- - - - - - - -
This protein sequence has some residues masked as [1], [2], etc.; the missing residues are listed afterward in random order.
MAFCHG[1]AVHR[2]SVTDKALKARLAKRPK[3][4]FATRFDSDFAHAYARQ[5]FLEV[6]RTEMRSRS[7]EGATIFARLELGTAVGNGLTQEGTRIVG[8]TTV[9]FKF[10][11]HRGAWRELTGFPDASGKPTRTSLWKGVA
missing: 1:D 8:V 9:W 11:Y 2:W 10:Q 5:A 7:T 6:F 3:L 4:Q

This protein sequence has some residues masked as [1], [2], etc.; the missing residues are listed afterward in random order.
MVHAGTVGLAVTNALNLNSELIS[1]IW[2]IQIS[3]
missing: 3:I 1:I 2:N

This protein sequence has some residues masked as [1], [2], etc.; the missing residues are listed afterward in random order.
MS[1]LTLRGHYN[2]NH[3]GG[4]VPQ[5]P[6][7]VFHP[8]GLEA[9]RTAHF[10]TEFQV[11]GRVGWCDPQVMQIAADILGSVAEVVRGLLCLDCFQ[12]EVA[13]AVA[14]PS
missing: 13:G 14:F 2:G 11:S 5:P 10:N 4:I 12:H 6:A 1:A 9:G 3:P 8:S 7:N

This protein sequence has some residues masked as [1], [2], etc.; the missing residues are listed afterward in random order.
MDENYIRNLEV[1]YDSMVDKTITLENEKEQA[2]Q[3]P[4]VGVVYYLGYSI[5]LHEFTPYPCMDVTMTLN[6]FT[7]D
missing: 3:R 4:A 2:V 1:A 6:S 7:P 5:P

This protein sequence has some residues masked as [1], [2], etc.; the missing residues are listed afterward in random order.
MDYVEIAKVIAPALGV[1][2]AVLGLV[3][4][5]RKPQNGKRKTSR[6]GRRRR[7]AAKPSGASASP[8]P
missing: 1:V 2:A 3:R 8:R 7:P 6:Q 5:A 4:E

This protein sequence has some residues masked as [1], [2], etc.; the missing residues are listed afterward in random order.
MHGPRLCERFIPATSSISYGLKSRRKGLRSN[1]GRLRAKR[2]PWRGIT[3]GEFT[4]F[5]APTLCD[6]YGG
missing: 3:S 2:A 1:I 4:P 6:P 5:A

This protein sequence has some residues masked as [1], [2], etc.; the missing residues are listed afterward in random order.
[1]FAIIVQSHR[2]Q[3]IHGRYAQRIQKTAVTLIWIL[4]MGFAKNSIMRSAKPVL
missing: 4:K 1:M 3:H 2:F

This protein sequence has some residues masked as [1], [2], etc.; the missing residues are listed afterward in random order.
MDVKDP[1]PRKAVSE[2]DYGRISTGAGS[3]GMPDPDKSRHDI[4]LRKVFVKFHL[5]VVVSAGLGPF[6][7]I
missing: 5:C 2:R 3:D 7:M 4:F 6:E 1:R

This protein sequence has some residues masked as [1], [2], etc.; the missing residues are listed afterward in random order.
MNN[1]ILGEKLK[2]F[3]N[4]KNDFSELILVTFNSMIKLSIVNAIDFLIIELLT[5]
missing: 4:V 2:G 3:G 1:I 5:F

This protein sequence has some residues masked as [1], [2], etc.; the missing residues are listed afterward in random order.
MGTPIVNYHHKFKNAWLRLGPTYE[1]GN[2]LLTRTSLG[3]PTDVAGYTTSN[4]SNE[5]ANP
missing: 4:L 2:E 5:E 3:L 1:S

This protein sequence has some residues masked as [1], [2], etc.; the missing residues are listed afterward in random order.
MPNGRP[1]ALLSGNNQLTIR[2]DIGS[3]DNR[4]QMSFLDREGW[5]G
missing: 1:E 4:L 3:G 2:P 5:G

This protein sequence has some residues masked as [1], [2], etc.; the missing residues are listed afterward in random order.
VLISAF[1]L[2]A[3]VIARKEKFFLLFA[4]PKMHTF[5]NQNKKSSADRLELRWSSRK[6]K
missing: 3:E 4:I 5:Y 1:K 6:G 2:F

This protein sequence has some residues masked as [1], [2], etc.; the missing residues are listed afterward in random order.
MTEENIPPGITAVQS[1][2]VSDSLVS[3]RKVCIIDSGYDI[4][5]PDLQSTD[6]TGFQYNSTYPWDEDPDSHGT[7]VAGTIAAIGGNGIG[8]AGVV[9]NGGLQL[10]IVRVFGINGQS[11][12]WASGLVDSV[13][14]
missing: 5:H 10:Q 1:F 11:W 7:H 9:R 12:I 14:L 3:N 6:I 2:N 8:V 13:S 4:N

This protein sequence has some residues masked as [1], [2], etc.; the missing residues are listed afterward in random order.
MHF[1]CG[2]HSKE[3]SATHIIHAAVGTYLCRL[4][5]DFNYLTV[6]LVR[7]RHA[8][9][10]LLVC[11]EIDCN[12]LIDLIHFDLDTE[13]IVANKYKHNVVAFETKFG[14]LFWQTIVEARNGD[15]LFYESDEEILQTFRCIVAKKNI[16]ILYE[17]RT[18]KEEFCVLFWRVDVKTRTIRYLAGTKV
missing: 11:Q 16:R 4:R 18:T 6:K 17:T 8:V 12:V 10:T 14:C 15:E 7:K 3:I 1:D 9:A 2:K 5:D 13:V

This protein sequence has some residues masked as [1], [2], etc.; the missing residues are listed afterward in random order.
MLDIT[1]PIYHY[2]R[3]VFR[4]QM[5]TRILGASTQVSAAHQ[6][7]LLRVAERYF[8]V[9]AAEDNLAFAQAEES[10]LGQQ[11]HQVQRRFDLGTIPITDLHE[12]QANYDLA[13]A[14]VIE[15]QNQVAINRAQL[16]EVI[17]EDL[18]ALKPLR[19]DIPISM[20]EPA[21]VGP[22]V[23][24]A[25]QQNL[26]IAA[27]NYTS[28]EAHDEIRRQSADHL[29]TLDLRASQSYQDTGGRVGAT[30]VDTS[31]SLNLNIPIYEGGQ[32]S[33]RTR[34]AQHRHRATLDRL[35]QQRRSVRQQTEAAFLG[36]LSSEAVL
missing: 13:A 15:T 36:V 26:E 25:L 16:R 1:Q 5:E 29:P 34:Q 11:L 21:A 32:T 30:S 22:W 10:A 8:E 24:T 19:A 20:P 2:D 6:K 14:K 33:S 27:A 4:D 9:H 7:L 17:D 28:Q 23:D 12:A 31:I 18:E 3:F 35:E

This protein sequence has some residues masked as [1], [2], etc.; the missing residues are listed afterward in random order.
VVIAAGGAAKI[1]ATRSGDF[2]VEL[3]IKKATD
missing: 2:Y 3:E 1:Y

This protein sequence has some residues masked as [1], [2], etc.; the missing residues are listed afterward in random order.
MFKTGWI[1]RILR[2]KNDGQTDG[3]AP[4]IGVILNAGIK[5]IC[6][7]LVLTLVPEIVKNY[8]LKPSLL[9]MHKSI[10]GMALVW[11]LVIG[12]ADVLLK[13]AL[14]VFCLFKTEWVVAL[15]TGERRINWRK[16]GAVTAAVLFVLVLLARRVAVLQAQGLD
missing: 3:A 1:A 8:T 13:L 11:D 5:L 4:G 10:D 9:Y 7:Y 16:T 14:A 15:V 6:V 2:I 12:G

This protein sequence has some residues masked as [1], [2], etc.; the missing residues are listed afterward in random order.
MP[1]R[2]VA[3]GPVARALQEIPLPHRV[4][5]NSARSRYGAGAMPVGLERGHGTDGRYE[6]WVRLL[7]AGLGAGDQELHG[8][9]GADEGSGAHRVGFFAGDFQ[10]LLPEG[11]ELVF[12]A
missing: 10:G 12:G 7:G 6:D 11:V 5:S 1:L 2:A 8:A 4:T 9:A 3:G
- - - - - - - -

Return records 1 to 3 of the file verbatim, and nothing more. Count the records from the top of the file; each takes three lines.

This protein sequence has some residues masked as [1], [2], etc.; the missing residues are listed afterward in random order.
MAFCHG[1]AVHR[2]SVTDKALKARLAKRPK[3][4]FATRFDSDFAHAYARQ[5]FLEV[6]RTEMRSRS[7]EGATIFARLELGTAVGNGLTQEGTRIVG[8]TTV[9]FKF[10][11]HRGAWRELTGFPDASGKPTRTSLWKGVA
missing: 1:D 8:V 9:W 11:Y 2:W 10:Q 5:A 7:T 6:F 3:L 4:Q

This protein sequence has some residues masked as [1], [2], etc.; the missing residues are listed afterward in random order.
MVHAGTVGLAVTNALNLNSELIS[1]IW[2]IQIS[3]
missing: 3:I 1:I 2:N

This protein sequence has some residues masked as [1], [2], etc.; the missing residues are listed afterward in random order.
MS[1]LTLRGHYN[2]NH[3]GG[4]VPQ[5]P[6][7]VFHP[8]GLEA[9]RTAHF[10]TEFQV[11]GRVGWCDPQVMQIAADILGSVAEVVRGLLCLDCFQ[12]EVA[13]AVA[14]PS
missing: 13:G 14:F 2:G 11:S 5:P 10:N 4:I 12:H 6:A 1:A 9:G 3:P 8:S 7:N